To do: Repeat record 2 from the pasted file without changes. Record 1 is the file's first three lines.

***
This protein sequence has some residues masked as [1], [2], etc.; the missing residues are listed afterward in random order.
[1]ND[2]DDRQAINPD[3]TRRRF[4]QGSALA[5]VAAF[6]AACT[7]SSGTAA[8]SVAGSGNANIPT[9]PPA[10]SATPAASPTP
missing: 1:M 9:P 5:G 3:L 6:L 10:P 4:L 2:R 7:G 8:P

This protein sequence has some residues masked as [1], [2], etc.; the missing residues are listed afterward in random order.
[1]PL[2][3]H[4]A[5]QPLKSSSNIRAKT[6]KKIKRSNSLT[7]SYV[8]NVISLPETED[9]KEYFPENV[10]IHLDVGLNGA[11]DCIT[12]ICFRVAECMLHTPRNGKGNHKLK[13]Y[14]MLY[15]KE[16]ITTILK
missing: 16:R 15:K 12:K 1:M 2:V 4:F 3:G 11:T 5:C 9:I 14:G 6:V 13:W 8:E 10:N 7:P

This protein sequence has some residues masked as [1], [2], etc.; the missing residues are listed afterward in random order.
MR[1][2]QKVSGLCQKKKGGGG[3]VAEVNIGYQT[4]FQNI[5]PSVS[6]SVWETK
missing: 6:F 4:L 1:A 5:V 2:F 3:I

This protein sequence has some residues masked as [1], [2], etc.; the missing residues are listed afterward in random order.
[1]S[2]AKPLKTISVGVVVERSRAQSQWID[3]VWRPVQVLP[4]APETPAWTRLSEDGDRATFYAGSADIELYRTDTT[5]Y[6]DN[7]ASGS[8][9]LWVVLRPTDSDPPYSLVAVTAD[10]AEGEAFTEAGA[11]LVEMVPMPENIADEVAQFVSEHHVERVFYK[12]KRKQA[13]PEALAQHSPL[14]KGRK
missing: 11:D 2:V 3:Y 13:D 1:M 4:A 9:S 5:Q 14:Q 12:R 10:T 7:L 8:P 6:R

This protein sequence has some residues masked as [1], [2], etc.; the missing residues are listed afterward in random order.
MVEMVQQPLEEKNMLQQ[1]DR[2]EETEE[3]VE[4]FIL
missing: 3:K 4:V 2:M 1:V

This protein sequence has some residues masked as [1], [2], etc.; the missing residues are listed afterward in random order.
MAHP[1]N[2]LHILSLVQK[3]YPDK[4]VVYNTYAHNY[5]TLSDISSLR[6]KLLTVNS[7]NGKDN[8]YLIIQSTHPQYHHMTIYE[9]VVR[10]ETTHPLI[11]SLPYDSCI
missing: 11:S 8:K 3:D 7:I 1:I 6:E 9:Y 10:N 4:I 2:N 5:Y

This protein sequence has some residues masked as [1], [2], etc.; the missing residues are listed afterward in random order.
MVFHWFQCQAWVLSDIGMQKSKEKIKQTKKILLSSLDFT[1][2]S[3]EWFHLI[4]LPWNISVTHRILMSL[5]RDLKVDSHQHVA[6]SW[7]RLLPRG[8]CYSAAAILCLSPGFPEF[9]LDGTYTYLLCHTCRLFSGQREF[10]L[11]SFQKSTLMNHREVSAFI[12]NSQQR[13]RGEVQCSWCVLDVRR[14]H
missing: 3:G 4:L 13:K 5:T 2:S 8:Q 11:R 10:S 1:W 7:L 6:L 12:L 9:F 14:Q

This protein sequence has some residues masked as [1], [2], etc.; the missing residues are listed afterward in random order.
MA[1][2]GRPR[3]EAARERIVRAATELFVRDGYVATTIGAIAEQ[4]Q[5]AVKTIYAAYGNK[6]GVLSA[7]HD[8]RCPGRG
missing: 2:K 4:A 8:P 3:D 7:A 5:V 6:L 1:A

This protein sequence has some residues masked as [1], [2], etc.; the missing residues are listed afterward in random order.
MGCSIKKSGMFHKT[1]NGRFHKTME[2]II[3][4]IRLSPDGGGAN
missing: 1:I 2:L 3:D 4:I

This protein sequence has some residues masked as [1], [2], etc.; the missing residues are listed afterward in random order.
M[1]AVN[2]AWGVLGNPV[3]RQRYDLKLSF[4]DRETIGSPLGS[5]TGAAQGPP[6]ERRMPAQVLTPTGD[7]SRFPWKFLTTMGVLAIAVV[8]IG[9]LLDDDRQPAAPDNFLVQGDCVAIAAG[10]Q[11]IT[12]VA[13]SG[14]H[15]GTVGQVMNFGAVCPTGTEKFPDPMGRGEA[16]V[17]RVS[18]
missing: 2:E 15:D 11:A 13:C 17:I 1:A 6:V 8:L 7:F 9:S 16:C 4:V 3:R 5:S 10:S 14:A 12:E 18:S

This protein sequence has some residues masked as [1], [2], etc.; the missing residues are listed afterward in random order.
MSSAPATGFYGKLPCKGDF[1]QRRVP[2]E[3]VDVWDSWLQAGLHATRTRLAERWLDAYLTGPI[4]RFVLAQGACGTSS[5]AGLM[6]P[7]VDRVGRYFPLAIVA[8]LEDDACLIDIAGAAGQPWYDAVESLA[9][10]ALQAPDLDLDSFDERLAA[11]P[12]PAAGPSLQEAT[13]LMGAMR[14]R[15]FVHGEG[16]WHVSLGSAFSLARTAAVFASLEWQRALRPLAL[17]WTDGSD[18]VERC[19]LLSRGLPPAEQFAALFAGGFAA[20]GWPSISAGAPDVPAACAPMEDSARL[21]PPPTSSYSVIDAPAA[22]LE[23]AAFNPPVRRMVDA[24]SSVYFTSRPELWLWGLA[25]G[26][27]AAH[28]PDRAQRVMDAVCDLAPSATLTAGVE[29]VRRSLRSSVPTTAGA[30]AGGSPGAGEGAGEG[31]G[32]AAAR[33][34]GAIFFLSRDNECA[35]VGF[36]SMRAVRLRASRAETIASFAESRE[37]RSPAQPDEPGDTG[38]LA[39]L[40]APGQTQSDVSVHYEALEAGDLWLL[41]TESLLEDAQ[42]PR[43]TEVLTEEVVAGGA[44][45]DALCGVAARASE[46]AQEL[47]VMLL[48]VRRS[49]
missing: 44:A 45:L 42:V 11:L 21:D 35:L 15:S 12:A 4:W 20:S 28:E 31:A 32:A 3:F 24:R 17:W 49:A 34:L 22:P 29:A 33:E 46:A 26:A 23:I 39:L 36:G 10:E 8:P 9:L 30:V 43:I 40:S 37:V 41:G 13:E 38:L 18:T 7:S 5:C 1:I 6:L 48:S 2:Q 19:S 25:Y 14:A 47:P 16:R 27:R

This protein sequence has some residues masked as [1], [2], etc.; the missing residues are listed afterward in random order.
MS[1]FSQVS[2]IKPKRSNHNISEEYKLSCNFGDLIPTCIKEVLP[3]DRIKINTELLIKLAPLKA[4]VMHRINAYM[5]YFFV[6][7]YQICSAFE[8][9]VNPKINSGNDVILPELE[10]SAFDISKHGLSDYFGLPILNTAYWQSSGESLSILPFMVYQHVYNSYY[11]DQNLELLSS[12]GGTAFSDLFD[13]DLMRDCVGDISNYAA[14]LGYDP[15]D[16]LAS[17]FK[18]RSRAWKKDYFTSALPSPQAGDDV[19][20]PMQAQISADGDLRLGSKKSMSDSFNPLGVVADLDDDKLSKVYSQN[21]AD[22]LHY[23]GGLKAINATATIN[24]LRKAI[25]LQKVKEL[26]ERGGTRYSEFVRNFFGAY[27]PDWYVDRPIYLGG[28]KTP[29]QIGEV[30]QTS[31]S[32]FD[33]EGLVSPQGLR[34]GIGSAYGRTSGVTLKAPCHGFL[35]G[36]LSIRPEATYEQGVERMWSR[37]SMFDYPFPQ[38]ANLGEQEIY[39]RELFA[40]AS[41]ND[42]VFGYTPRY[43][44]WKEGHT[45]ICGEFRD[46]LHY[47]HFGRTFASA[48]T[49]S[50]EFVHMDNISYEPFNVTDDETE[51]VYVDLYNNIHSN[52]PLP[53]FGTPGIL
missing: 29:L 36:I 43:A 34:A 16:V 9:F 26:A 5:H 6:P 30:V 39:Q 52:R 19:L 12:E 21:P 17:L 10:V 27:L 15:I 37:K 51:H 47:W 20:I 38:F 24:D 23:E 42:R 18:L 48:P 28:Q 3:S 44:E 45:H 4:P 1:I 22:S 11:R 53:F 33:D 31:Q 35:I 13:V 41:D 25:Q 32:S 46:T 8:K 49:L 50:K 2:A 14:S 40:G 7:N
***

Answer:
This protein sequence has some residues masked as [1], [2], etc.; the missing residues are listed afterward in random order.
[1]PL[2][3]H[4]A[5]QPLKSSSNIRAKT[6]KKIKRSNSLT[7]SYV[8]NVISLPETED[9]KEYFPENV[10]IHLDVGLNGA[11]DCIT[12]ICFRVAECMLHTPRNGKGNHKLK[13]Y[14]MLY[15]KE[16]ITTILK
missing: 16:R 15:K 12:K 1:M 2:V 4:F 3:G 11:T 5:C 9:I 14:G 6:V 13:W 8:E 10:N 7:P